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Archive for Tuesday, October 22, 2002

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October 22, 2002

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— If one takes only television ads into consideration, the Kansas gubernatorial race is becoming a debate about votes cast more than a decade ago in the Legislature.

Both Republican Tim Shallenburger and Democrat Kathleen Sebelius have spent considerable time and effort researching each other's voting records as House members, then using them as broadswords in the two weeks left before the Nov. 5 election.

Shallenburger, the state treasurer, served from 1986 to 1998 in the House and was speaker in 1995-98. Sebelius, the state insurance commissioner, served from 1986 to 1994 in the House.

The latest TV ad in the governor's race was recently released by Shallenburger.

The ad is narrated by a woman and criticizes Sebelius through a jab at President Clinton. It chides Sebelius for voting for some tax increases and against certain crime bills, and it alleges she did not honor her pledge to reject campaign contributions from insurance companies.

Here is an analysis of the ad:

Narrator: "Well, that explains it. Kathleen Sebelius is a Clinton Democrat. That's why she thinks we believe her double talk. She's learned from the best." (Graphic shows: "I was born a Democrat, raised a Democrat, converted to a 'New Democrat' with Bill Clinton in 1988." That's attributed to Kathleen Sebelius in the New Democrat Magazine, Democrat National Convention.)

Fact: The information is taken from a short profile of Sebelius by the Democratic Leadership Council. In that profile, Sebelius also says her father, Jack Gilligan, a former governor of Ohio, was the political figure she admired most.

Narrator: "Does she really think we don't know she's a liberal? She voted for all kinds of taxes and against the tough crime laws that protect our kids." (The graphic labels Sebelius a "Lifetime Liberal" who voted for phone, sales, income and property taxes. Another graphic says she voted against creating drug-free school zones, registering sexual predators and keeping pornography away from children.)

Fact: Shallenburger's Web site, www.timshallenburger.com, includes material that the campaign says backs up the ad's claims. Included in that material, Shallenburger cites Sebelius' 1989 vote for a $1 billion tax bill for a highway construction plan that included a 7-cent-per-gallon increase in the motor fuels tax and an increase in vehicle registration fees.

At the time, however, Sebelius said she voted for the proposal to move it to the Senate, but she promised to vote against it if the taxes contained in it were not changed.

"The funding package too heavily taxes the working men and women to pay for the new roads. Unless this is changed, I cannot continue to support this highway plan," Sebelius said in the House Journal, which is the official record of House proceedings. Later that year, Sebelius and Shallenburger voted against the final version of the highway bill.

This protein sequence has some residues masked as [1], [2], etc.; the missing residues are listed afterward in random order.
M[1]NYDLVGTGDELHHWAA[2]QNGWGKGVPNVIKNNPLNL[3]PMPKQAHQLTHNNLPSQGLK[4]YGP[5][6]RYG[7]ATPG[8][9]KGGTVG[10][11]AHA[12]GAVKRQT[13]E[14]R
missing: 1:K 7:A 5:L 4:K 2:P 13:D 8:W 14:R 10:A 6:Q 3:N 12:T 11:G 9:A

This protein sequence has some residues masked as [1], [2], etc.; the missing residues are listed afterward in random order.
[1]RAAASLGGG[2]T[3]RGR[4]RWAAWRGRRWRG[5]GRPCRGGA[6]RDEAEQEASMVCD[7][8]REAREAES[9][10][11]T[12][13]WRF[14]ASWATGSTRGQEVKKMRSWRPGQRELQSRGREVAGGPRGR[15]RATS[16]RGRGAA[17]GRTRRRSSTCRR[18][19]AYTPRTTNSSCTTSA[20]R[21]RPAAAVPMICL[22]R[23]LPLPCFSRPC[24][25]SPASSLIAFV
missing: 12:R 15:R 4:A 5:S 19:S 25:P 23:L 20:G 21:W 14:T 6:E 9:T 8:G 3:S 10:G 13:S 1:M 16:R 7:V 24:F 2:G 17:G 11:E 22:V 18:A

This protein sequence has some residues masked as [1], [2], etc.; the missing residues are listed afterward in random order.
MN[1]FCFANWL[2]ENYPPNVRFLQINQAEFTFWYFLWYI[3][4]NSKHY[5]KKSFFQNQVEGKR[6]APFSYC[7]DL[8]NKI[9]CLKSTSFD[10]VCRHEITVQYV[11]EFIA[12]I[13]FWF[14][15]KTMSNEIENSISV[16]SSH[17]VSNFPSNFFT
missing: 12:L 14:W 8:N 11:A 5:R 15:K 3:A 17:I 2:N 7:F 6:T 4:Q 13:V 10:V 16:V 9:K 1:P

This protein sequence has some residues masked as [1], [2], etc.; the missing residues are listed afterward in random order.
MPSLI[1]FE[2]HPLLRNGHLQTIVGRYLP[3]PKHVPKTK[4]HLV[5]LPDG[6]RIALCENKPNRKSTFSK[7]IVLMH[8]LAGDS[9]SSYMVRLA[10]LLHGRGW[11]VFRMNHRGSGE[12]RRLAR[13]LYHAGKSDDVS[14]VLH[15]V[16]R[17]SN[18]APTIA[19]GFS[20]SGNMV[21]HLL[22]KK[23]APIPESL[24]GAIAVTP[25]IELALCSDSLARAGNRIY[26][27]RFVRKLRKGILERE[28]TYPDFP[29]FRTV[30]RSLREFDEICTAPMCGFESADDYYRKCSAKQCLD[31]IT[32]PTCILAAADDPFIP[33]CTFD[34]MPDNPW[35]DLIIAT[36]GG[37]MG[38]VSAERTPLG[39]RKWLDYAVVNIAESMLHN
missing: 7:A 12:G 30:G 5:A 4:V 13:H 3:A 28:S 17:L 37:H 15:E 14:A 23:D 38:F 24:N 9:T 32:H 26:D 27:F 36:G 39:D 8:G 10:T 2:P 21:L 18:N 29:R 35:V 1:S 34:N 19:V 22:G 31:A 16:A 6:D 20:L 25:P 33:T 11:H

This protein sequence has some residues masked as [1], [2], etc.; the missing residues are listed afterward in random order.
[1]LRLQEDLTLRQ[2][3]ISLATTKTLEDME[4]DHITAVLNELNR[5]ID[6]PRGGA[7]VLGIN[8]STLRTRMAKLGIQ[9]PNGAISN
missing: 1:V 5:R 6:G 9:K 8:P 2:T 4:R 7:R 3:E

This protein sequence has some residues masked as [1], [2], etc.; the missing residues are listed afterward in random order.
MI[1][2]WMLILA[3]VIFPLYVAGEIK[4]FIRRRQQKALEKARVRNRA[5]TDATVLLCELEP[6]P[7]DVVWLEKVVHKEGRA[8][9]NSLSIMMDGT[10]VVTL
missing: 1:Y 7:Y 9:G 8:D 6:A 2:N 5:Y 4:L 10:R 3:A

Another bill cited by Shallenburger was in 1991, when Sebelius voted for a measure that supporters said increased income and sales taxes while reducing the property taxes in a way to raise more funds for schools. But opponents of the bill, including Shallenburger, called it a general tax increase that was not connected to school funding. The House approved that bill 63-62. Gov. Joan Finney, a Democrat, vetoed the bill.

Shallenburger also points to a 1992 vote on taxes and school funding. This was a watershed vote that lowered statewide property taxes but increased other taxes and revamped the school finance system. Sebelius voted for the bill, and Shallenburger voted against it. The measure passed in the House 91-34. In the House Journal, many who voted for the bill said they reluctantly did so because it was the only opportunity to vote for reductions in property taxes.

On the crime votes, Sebelius has said Shallenburger took those out of context from a House voting record that included dozens of votes for tough crime bills.

Narrator: "Kathleen's even proudly saying she doesn't take money from insurance company executives. No, but she does take money from their spouses, from board members and lobbyists." (Graphic: Kathleen Sebelius: "Lifetime Liberal": Took over $27,000 in contributions from executive spouses, insurance company board members, insurance lobbyists.)

Fact: The Sebelius campaign says it has taken contributions from lobbyists who have insurance companies among their client list. Sebelius' campaign also said that during 2002, she has returned at least 49 contributions of more than $21,000 from individuals or companies associated with the insurance industry.

Narrator: Kathleen Sebelius is good  good at double talk. But not for Kansas. (Graphic: Kathleen Sebelius wrong for Kansas).

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